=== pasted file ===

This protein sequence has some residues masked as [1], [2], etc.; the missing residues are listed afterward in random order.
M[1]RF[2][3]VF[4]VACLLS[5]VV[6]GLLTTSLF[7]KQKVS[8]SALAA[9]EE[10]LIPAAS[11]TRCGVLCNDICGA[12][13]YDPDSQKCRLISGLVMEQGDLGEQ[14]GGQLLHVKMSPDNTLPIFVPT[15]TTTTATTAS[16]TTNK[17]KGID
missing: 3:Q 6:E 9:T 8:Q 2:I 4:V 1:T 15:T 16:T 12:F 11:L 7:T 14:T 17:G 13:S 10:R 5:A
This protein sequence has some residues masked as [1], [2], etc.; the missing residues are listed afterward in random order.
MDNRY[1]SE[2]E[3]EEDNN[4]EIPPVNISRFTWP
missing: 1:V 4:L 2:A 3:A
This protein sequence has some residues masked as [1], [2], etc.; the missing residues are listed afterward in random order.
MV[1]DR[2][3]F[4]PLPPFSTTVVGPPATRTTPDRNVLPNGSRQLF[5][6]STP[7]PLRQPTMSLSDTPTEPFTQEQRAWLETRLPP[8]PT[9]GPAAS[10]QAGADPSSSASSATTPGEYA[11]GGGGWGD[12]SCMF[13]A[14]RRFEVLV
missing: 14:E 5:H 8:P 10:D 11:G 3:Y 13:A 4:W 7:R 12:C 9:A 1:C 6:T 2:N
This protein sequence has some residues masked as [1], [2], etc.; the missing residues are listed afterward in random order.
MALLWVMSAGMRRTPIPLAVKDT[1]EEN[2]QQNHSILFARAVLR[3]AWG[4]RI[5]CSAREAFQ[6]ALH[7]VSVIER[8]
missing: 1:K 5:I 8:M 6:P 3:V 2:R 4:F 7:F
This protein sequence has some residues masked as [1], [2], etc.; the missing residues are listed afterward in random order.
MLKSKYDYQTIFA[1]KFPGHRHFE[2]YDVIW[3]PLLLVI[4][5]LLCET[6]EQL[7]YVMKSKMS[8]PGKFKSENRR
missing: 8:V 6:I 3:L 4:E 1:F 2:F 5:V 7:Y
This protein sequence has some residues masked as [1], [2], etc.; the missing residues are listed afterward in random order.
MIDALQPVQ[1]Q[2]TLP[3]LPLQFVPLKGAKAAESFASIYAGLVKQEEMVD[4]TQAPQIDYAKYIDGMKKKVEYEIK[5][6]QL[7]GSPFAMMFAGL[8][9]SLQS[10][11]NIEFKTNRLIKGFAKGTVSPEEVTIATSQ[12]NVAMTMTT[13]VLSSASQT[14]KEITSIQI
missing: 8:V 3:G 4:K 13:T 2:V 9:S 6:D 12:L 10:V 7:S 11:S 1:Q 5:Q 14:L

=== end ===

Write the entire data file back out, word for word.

This protein sequence has some residues masked as [1], [2], etc.; the missing residues are listed afterward in random order.
M[1]RF[2][3]VF[4]VACLLS[5]VV[6]GLLTTSLF[7]KQKVS[8]SALAA[9]EE[10]LIPAAS[11]TRCGVLCNDICGA[12][13]YDPDSQKCRLISGLVMEQGDLGEQ[14]GGQLLHVKMSPDNTLPIFVPT[15]TTTTATTAS[16]TTNK[17]KGID
missing: 3:Q 6:E 9:T 8:Q 2:I 4:V 1:T 15:T 16:T 12:F 11:L 7:T 14:T 17:G 13:S 10:R 5:A
This protein sequence has some residues masked as [1], [2], etc.; the missing residues are listed afterward in random order.
MDNRY[1]SE[2]E[3]EEDNN[4]EIPPVNISRFTWP
missing: 1:V 4:L 2:A 3:A
This protein sequence has some residues masked as [1], [2], etc.; the missing residues are listed afterward in random order.
MV[1]DR[2][3]F[4]PLPPFSTTVVGPPATRTTPDRNVLPNGSRQLF[5][6]STP[7]PLRQPTMSLSDTPTEPFTQEQRAWLETRLPP[8]PT[9]GPAAS[10]QAGADPSSSASSATTPGEYA[11]GGGGWGD[12]SCMF[13]A[14]RRFEVLV
missing: 14:E 5:H 8:P 10:D 11:G 3:Y 13:A 4:W 7:R 12:C 9:A 1:C 6:T 2:N
This protein sequence has some residues masked as [1], [2], etc.; the missing residues are listed afterward in random order.
MALLWVMSAGMRRTPIPLAVKDT[1]EEN[2]QQNHSILFARAVLR[3]AWG[4]RI[5]CSAREAFQ[6]ALH[7]VSVIER[8]
missing: 1:K 5:I 8:M 6:P 3:V 2:R 4:F 7:F
This protein sequence has some residues masked as [1], [2], etc.; the missing residues are listed afterward in random order.
MLKSKYDYQTIFA[1]KFPGHRHFE[2]YDVIW[3]PLLLVI[4][5]LLCET[6]EQL[7]YVMKSKMS[8]PGKFKSENRR
missing: 8:V 6:I 3:L 4:E 1:F 2:F 5:V 7:Y
This protein sequence has some residues masked as [1], [2], etc.; the missing residues are listed afterward in random order.
MIDALQPVQ[1]Q[2]TLP[3]LPLQFVPLKGAKAAESFASIYAGLVKQEEMVD[4]TQAPQIDYAKYIDGMKKKVEYEIK[5][6]QL[7]GSPFAMMFAGL[8][9]SLQS[10][11]NIEFKTNRLIKGFAKGTVSPEEVTIATSQ[12]NVAMTMTT[13]VLSSASQT[14]KEITSIQI
missing: 8:V 3:G 4:K 13:T 2:V 9:S 6:D 12:L 10:V 7:S 11:S 1:Q 5:Q 14:L